In recent weeks, a number of folk have been writing in praise of Facebook’s closed-ended social model. Dare Abasanjo and Robert Scoble write that they prefer discussion threads that are not polluted by the unwelcome voices of strangers, as they are in FriendFeed and Twitter.
I’d like to take a contrary position in favor of a more open model of online social interaction. The Facebook model is biased against getting to know new people. The Twitter model is biased in favor of getting to know new people – slowly and gradually.
With Facebook, you can see comments from a friend of a friend you don’t know. But you can’t discover very much about them if they have their profile configured in the default and typical manner. And if you want to learn more about them, then you need to request mutual “friend” status – which is socially not done if you don’t know the person.
With Twitter, you can see someone’s twitter stream (with the most common configuration), and choose to follow them without imposing any obligation. People can gradually get each others attention with retweets and @ hails – follow back if congenial, and no offense if not.
Some people feel more comfortable in a closed social world, in which there are high barriers to meeting new people. I feel more comfortable in a more open world in which the barriers are lower and semipermeable. I’m not against closed groups and private spaces – I just want to use them selectively and share easily instead of being steered to a closed conversation as the default model.
Many of the commenters on danah boyd’s post on the relative social models of Facebook and Twitter felt more comfortable conversing Facebook where only their friends can see it. I can see this for private topics – but a lot of Facebook conversation seems to me like ordinary light conversation – where there’s no harm in people stopping by – and not being able to learn about the people you’re talking to is even more exclusive than 3d life.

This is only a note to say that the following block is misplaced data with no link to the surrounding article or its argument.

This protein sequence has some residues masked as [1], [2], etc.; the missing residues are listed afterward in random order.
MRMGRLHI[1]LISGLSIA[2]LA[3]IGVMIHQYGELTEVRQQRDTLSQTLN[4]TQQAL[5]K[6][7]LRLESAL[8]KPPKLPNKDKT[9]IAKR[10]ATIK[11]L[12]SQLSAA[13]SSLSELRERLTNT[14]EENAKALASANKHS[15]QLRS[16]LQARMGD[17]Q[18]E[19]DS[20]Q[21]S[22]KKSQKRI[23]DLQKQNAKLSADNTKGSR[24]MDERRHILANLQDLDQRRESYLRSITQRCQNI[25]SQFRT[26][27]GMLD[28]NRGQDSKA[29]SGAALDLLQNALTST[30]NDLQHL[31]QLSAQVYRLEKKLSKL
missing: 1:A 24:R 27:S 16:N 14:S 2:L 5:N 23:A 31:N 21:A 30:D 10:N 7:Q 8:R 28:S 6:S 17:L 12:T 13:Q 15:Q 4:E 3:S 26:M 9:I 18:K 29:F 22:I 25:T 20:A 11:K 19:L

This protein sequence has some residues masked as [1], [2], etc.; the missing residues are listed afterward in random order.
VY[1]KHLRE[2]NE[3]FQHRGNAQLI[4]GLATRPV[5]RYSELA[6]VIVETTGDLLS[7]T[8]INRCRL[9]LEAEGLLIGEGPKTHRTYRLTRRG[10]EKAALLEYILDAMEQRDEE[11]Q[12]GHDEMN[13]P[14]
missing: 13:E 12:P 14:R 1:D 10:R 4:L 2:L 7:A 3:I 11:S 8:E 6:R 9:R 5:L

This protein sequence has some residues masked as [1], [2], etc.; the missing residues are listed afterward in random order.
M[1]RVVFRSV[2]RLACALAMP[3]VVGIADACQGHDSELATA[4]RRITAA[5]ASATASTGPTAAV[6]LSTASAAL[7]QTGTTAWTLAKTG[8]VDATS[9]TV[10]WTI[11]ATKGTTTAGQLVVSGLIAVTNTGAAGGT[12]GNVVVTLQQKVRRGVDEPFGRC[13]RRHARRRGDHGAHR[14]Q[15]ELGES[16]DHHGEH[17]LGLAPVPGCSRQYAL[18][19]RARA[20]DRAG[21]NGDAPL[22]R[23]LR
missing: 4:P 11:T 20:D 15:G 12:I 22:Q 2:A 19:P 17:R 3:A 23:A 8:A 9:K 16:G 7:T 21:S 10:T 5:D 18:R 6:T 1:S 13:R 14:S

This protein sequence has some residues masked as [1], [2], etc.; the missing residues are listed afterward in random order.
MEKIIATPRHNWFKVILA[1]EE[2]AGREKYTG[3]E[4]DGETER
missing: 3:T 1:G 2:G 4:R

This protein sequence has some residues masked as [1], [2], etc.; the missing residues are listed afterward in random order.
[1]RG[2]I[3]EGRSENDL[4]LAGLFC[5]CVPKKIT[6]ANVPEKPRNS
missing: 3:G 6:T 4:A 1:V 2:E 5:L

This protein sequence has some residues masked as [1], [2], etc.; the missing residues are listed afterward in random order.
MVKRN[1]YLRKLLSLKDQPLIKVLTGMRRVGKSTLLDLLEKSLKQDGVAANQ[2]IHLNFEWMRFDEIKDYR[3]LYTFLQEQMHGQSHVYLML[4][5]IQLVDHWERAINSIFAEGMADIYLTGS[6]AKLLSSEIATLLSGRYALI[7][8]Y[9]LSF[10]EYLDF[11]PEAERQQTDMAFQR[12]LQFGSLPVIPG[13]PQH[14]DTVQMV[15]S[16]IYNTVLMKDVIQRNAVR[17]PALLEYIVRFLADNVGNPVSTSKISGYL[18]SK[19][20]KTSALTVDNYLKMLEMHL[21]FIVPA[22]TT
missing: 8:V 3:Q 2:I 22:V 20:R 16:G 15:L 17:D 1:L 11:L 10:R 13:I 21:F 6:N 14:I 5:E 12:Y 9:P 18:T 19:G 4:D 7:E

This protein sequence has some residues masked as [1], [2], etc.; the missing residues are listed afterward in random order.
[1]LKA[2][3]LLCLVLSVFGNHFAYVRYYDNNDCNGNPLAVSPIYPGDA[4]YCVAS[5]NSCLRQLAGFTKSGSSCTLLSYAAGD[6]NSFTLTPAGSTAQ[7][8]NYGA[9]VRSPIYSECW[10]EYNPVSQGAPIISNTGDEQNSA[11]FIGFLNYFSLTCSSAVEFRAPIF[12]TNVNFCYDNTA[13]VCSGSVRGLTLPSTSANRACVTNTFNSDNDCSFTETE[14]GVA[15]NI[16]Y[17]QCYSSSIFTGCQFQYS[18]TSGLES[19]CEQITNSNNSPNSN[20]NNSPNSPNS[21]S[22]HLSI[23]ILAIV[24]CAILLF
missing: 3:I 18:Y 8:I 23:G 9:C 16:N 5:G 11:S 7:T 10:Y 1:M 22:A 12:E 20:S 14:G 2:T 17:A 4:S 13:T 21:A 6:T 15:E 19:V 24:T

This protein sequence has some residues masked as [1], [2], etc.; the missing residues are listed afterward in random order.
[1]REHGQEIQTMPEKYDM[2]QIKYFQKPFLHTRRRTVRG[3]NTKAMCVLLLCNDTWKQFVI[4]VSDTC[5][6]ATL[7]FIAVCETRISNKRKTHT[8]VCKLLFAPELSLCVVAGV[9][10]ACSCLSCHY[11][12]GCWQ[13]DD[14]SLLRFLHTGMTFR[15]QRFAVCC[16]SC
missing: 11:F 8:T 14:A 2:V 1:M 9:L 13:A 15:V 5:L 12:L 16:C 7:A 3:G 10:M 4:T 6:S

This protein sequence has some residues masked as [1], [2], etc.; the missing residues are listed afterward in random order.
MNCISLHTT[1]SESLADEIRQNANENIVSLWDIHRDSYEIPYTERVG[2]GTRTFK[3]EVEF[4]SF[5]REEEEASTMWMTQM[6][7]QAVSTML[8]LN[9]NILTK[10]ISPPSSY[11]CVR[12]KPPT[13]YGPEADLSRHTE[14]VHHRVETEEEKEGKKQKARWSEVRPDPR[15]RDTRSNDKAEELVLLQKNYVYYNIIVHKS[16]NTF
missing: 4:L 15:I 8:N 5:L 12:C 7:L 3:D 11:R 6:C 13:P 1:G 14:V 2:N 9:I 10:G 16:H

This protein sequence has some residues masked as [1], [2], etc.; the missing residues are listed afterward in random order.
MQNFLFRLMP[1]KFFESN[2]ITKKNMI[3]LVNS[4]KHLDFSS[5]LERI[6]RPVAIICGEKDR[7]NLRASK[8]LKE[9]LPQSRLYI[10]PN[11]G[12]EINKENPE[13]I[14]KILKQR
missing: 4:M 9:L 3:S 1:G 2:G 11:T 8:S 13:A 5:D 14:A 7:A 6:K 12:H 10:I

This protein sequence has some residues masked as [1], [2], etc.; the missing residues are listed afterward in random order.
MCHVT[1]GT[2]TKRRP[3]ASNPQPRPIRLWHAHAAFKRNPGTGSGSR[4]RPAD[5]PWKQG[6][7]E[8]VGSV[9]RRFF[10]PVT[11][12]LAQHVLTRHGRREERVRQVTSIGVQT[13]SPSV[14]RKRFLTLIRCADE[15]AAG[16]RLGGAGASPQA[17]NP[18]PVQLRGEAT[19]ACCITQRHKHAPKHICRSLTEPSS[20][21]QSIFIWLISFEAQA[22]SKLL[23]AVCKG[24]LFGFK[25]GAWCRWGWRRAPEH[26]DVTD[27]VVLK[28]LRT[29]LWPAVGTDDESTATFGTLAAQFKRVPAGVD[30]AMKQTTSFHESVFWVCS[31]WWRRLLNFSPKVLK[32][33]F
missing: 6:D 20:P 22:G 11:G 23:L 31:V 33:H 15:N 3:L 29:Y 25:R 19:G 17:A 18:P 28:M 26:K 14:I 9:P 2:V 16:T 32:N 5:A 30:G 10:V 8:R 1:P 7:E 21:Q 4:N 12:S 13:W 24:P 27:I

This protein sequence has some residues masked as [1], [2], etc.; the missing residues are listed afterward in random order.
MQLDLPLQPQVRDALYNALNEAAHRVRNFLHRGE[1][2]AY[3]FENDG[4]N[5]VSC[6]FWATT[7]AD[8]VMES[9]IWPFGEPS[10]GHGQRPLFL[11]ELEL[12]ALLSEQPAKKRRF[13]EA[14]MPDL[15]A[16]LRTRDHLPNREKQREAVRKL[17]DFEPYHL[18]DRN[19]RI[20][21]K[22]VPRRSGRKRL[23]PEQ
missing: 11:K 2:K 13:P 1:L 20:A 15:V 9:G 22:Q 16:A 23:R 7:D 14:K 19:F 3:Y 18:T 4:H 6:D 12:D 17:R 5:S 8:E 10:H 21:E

It is true that in FriendFeed, where the comments are threaded and visible, a famous person like Scoble can attract trolls and unwelcome visitors. It seems to me that the solution to this is to allow viewers to filter or segregate people one is not following; and to block trolls.
At a session in the recent readwriteweb conference I asked the audience who had gotten to know someone gradually, through social media. Everyone raised their hand. The semipermeable boundaries on Twitter help this to happen.
There are significant social design challenges in helping people manage the intimacy gradient in online social networks. Defaults are very sticky. Often when there are choices, those choices are presented in ways that are incomprehensible and inaccessible – keeping the default choices sticky – and giving tremendous power to a few designers to shape big parts of our social lives. A better way to do this is to offer progressive choices and variations that make sense to people in their social contexts.
This isn’t easy. Does anyone have examples of applications with well-used, progressive, non-default choices? Any good examples of such choices in social software? Insights welcome.